Pope Francis: Countries that sell arms have no right to talk about peace

An army special forces soldier checks a machine gun before an infiltration exercise in Ilopango, El Salvador, May 4, 2016. In a recent interview, Pope Francis said countries that sell arms have no right to talk about peace. (CNS photo/Jose Cabezas, Reuters) See POPE-INTERVIEW-SPAIN April 1, 2019.  

VATICAN CITY (CNS) -- Nations that actively engage in arms dealing and help foment war in other countries should not expect to find peace in their own lands, Pope Francis said.

During a wide-ranging interview with the Spanish news program, "Salvados," which aired March 31, the pope was asked his opinion by journalist Jordi Evole regarding the Spanish government's sale of weapons to Saudi Arabia, which is currently engaged in a conflict with Yemen.

The pope said that while he was saddened by the country's action, Spain "isn't the only country" involved in arms dealing.

Countries that sell arms, he said, "have no right to talk about peace. They are fomenting war in another country, and then they want peace in their own land."

He said it has a "boomerang" effect in which there's always a price to pay when taking a life. "If you start war over there, you're going to have it at home whether you want it or not."

Asked about migration in Europe, the pope cited the book of Deuteronomy, saying the act of welcoming migrants is "a Christian attitude."

While countries like Turkey, Lebanon and Jordan have received millions of migrants from Syria, the pope said he was "saddened" and did "not understand the insensitivity" toward migrants facing injustice of war, hunger and exploitation.

 

"For me," he said, "Europe's biggest problem is that they have forgotten. They forgot that after the war, their children went knocking on the doors of America, North and South America; they forgot. And along with that, (Europe) doesn't grow. We are living in a demographic winter."

Although birthrates in Europe continue to decline, some countries continue to reject migrants, thus running the risk not having a future, he said.

Evole also asked the pope what he thought about U.S. President Donald Trump's proposal for a wall along the Mexican border.

"Those who build walls end up becoming prisoners of the walls they built," he replied.

"And that is universal law, not only within the social order but also in one's personal life. If you build a wall within yourself, you end up becoming a prisoner of the wall you built. 'I'm defending my autonomy.' Yes, but you'll be as lonely as a cloud," he said.

When asked what he would say to Catholics in Spain who are against immigration, the pope replied, "That they read the Gospel, they are Catholics; that they read it and be consistent."

The pope also addressed the process of reform within Vatican City and praised his predecessors in their work to "clean up" the institution.

"The popes that were here before did so much good, like St. Paul VI who was a revolutionary, St. John Paul II, who also did many things," he said. "And Benedict, who although many said he was too much of an academic, grabbed the reins at certain moments and went in to clean."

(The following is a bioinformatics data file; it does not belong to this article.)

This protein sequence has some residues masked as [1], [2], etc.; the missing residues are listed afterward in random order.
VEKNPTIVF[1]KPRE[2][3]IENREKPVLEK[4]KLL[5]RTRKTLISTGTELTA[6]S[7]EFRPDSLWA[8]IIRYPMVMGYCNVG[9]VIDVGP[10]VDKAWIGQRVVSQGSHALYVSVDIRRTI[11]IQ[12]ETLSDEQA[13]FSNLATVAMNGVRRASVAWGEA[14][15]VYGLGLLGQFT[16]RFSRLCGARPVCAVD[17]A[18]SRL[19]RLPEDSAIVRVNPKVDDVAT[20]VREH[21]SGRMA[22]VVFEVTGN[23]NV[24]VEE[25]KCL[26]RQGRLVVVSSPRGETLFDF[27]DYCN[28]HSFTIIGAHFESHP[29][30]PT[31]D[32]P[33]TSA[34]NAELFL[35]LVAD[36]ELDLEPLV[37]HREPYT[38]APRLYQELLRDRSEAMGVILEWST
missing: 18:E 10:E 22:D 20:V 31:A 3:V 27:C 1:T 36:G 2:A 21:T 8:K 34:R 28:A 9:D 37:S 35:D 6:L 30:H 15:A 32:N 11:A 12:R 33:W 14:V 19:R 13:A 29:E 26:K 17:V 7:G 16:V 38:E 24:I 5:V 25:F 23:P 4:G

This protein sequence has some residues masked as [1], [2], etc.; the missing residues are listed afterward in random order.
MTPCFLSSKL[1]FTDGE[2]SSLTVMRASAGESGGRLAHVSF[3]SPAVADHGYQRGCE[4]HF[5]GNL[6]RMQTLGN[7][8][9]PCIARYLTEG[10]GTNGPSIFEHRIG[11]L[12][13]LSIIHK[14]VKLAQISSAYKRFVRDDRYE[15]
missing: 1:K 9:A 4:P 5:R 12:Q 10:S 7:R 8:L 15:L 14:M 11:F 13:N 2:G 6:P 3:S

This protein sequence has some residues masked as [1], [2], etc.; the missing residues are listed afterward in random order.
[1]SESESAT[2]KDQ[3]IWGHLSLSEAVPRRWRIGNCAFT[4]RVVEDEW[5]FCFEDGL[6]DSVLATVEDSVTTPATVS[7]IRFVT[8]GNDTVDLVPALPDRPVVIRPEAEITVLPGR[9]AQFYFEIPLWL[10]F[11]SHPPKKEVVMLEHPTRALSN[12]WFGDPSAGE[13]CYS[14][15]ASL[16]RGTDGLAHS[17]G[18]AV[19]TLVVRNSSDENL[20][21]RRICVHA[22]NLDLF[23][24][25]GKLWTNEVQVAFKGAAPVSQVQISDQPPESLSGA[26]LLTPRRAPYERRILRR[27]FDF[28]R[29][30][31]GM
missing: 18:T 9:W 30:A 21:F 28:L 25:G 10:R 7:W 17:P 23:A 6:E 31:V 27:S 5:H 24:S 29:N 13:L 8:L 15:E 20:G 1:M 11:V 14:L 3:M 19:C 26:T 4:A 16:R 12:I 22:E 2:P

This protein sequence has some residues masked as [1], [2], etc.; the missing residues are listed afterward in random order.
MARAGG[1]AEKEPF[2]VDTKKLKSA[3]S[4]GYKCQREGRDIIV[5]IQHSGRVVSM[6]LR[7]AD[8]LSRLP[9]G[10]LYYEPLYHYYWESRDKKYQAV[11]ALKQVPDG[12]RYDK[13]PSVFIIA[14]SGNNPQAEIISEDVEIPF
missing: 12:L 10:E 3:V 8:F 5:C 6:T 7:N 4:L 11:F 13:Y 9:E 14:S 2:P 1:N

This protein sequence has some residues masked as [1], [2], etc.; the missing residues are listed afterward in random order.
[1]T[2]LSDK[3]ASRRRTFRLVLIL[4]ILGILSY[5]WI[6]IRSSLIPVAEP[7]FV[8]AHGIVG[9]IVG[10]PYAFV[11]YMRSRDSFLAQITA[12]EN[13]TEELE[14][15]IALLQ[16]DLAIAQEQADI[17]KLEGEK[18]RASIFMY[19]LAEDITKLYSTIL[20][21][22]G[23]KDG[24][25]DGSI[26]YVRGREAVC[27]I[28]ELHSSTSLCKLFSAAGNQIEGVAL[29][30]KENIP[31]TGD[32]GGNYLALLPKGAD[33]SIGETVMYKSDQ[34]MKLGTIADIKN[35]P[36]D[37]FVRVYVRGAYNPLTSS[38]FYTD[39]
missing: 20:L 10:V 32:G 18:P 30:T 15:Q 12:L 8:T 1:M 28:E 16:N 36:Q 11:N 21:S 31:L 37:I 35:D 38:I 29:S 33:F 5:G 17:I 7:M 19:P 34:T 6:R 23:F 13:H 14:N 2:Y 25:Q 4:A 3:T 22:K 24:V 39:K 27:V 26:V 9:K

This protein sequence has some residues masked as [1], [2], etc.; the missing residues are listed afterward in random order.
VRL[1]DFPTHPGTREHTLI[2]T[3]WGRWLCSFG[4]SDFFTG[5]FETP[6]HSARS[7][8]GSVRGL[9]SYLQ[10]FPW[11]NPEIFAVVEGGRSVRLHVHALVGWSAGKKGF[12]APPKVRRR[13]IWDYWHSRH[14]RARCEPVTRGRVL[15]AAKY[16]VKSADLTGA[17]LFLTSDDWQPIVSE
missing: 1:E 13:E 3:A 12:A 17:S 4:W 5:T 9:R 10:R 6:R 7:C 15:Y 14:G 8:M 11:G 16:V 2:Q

Referring to the Gospel reading in which Jesus expelled the merchants in the temple, Evole asked Pope Francis if there were still many "merchants in the Vatican."

"There are ('merchants'), as there are in every place. Vatican City State is not exempt from the limitations, sin and shame of other societies. We are human beings and we have the same limitations and we fall, at times, into the same things," he said.

The church, the pope added, "must continue to be cleansed."

He was also asked for his thoughts on abortion, particularly women who seek to terminate their pregnancies after rape.

Pope Francis said that while he understood the "desperation" that women face in difficult circumstances, taking a human life was not the answer.

Single women who are pregnant, he said, "cannot be thrown to the streets. And thank God that, in recent years, there is a greater awareness about these cases, of women who are alone and are going to be mothers."

When asked further about countries that penalize unwed mothers, the pope replied, "I am not going to dispute the individual laws of a country. My question is, before civil law, before religious law, regarding the human (aspect): Is it right to eliminate a human life to resolve a problem? Is it right to hire a hitman to resolve a problem? After that, the other answers will follow. But that is the basic question."

Comments are automatically closed two weeks after an article's initial publication. See our comments policy for more.

The latest from america

Pope Francis greets Bishop Cornelius Sim, apostolic vicar of Brunei, during his "ad limina" visit to the Vatican in this Feb. 8, 2018, file photo. Bishop Sim was among 13 new cardinals named by Pope Francis Oct. 25. (CNS photo/Vatican Media)
The primacy of the church at the peripheries has been a key theme in Francis’ selection of cardinals. He has used the cardinalate to reach communities in countries that are experiencing poverty, conflict and political tension.
Gerard O’ConnellOctober 28, 2020
President Donald Trump talks to reporters, as first lady Melania Trump listens, before boarding Air Force One for a day of campaign rallies in Michigan, Wisconsin and Nebraska on Tuesday, Oct. 27. (AP Photo/Evan Vucci)
Catholic voters in Arizona said they are supporting Donald Trump because of abortion, gun owners’ rights and dissatisfaction with Obamacare.
Kevin Christopher RoblesOctober 28, 2020
Why might you find yourself praying to your deceased grandmother rather than to Christ? Because in your story she is another Christ, not an alternative Christ.
Terrance KleinOctober 28, 2020